Adverse childhood experiences: a retrospective study to understand their associations with lifetime mental health diagnosis, self-harm or suicide attempt, and current low mental wellbeing in a male Welsh prison population [2020]

Background
Prisoners are at increased risk of poor mental health and self-harming behaviours, with suicide being the leading cause of death in custody. Adverse childhood experiences (ACEs) such as child maltreatment are strong predictors of poor mental health and wellbeing yet despite high levels of ACEs in offender populations, relatively few studies have explored the relationships between ACEs and prisoners’ mental health and wellbeing. We conducted an ACE survey with 468 male adult prisoners in a Welsh prison who were not currently considered to be at risk of self-harm and suicide and explored relationships between ACEs, lifetime mental illness diagnosis, self-harm (lifetime and lifetime in prison) or suicide attempt (lifetime and lifetime in prison), and current low mental wellbeing.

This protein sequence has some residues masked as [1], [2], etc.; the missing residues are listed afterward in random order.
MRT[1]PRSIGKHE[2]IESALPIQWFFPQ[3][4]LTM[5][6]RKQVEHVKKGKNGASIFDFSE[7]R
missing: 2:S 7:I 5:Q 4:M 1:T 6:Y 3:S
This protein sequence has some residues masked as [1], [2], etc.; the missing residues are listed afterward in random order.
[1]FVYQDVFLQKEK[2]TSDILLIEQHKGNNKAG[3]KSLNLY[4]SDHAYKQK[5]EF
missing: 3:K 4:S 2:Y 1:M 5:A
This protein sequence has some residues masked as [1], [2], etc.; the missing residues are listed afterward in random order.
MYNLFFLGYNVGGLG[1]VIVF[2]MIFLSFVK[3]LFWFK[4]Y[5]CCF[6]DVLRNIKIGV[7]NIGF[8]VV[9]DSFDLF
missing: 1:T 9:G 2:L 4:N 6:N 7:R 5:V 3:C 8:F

Results
Most participants (84.2%) had suffered at least one ACE and 45.5% had suffered ≥4 ACEs. Prevalence of lifetime mental illness diagnosis, self-harm (lifetime and lifetime in prison) or suicide attempt (lifetime and lifetime in prison), and current low mental wellbeing increased with exposure to ACEs. For example, 2.7% of those with no ACEs reported lifetime self-harm or suicide attempt in prison compared with 31.0% (self-harm in prison) and 18.3% (suicide attempt in prison) of those with ≥4 ACEs. Compared with participants with no ACEs, those with ≥4 ACEs were four times more likely to report lifetime mental illness diagnosis and suicide attempt, and over 10 times more likely to report lifetime self-harm than those with no ACEs. Independent of lifetime mental illness diagnosis, self-harm or suicide attempt, participants with ≥4 ACEs were almost three times more likely to have current low mental wellbeing than those with no ACEs.

Conclusions
Male prisoners that have suffered multiple ACEs are substantially more likely to have lifetime mental illness diagnosis, self-harm or suicide attempt, and to have current low mental wellbeing whilst in prison. Findings suggest that trauma-informed approaches are needed in prisons to support prisoner mental health and wellbeing.

Kat Ford, Mark A. Bellis, Karen Hughes, Emma R. Barton & Annemarie Newbury
Health & Justice, volume 8, Article number: 13 (2020)
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